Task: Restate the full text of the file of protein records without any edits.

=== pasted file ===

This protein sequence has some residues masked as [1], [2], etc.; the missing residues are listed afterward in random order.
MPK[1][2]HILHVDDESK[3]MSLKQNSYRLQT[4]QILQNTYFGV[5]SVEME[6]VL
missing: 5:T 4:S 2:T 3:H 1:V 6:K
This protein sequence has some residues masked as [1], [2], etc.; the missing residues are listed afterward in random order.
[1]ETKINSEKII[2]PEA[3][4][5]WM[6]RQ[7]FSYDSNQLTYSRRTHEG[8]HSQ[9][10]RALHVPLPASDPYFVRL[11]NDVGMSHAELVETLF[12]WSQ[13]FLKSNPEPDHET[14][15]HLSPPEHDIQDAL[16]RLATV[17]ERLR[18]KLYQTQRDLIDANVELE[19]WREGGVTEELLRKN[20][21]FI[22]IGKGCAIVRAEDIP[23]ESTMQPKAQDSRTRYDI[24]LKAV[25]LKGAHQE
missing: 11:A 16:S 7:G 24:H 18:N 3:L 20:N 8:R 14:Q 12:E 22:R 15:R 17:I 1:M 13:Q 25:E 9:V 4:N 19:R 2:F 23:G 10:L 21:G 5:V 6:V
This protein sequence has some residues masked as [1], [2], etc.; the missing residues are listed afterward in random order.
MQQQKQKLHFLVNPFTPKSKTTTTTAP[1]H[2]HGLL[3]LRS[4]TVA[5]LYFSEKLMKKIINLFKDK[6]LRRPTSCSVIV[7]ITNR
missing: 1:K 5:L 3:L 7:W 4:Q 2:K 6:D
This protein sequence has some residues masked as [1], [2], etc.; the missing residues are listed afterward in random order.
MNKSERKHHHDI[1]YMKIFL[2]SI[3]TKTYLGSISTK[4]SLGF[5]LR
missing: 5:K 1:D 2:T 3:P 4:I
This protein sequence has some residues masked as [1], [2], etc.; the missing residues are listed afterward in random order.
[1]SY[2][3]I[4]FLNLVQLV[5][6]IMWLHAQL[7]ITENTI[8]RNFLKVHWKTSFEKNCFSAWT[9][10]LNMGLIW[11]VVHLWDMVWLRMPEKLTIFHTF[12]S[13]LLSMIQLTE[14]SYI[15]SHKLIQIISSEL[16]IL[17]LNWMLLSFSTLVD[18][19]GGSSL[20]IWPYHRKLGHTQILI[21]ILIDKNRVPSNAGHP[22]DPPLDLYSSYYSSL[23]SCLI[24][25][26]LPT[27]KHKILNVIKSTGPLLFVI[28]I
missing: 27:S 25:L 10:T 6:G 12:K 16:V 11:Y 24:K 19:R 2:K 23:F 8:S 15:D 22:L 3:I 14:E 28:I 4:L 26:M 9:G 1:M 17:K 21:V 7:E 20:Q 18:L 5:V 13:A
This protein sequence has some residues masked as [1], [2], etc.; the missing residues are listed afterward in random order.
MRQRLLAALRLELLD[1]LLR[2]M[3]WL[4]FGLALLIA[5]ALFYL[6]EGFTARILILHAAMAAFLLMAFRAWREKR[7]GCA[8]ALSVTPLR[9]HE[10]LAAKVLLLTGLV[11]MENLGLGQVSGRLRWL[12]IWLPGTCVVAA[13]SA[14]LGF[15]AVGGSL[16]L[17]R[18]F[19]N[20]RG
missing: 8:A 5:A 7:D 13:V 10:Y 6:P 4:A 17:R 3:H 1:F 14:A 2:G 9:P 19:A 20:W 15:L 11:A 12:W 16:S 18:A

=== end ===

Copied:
This protein sequence has some residues masked as [1], [2], etc.; the missing residues are listed afterward in random order.
MPK[1][2]HILHVDDESK[3]MSLKQNSYRLQT[4]QILQNTYFGV[5]SVEME[6]VL
missing: 5:T 4:S 2:T 3:H 1:V 6:K
This protein sequence has some residues masked as [1], [2], etc.; the missing residues are listed afterward in random order.
[1]ETKINSEKII[2]PEA[3][4][5]WM[6]RQ[7]FSYDSNQLTYSRRTHEG[8]HSQ[9][10]RALHVPLPASDPYFVRL[11]NDVGMSHAELVETLF[12]WSQ[13]FLKSNPEPDHET[14][15]HLSPPEHDIQDAL[16]RLATV[17]ERLR[18]KLYQTQRDLIDANVELE[19]WREGGVTEELLRKN[20][21]FI[22]IGKGCAIVRAEDIP[23]ESTMQPKAQDSRTRYDI[24]LKAV[25]LKGAHQE
missing: 11:A 16:S 7:G 24:H 18:N 3:L 20:N 8:R 14:Q 12:E 22:R 15:R 17:I 1:M 13:Q 25:E 9:V 4:N 19:R 2:F 23:G 10:L 21:G 5:V 6:V
This protein sequence has some residues masked as [1], [2], etc.; the missing residues are listed afterward in random order.
MQQQKQKLHFLVNPFTPKSKTTTTTAP[1]H[2]HGLL[3]LRS[4]TVA[5]LYFSEKLMKKIINLFKDK[6]LRRPTSCSVIV[7]ITNR
missing: 1:K 5:L 3:L 7:W 4:Q 2:K 6:D
This protein sequence has some residues masked as [1], [2], etc.; the missing residues are listed afterward in random order.
MNKSERKHHHDI[1]YMKIFL[2]SI[3]TKTYLGSISTK[4]SLGF[5]LR
missing: 5:K 1:D 2:T 3:P 4:I
This protein sequence has some residues masked as [1], [2], etc.; the missing residues are listed afterward in random order.
[1]SY[2][3]I[4]FLNLVQLV[5][6]IMWLHAQL[7]ITENTI[8]RNFLKVHWKTSFEKNCFSAWT[9][10]LNMGLIW[11]VVHLWDMVWLRMPEKLTIFHTF[12]S[13]LLSMIQLTE[14]SYI[15]SHKLIQIISSEL[16]IL[17]LNWMLLSFSTLVD[18][19]GGSSL[20]IWPYHRKLGHTQILI[21]ILIDKNRVPSNAGHP[22]DPPLDLYSSYYSSL[23]SCLI[24][25][26]LPT[27]KHKILNVIKSTGPLLFVI[28]I
missing: 27:S 25:L 10:T 6:G 12:K 16:V 11:Y 24:K 19:R 2:K 23:F 8:S 15:D 22:L 3:I 14:E 28:I 4:L 26:M 9:G 1:M 17:K 21:V 7:E 20:Q 18:L 5:V 13:A
This protein sequence has some residues masked as [1], [2], etc.; the missing residues are listed afterward in random order.
MRQRLLAALRLELLD[1]LLR[2]M[3]WL[4]FGLALLIA[5]ALFYL[6]EGFTARILILHAAMAAFLLMAFRAWREKR[7]GCA[8]ALSVTPLR[9]HE[10]LAAKVLLLTGLV[11]MENLGLGQVSGRLRWL[12]IWLPGTCVVAA[13]SA[14]LGF[15]AVGGSL[16]L[17]R[18]F[19]N[20]RG
missing: 8:A 5:A 7:D 13:V 10:Y 6:P 4:A 17:R 3:H 1:F 14:A 2:G 9:P 19:A 20:W 15:L 11:A 12:W 16:S 18:A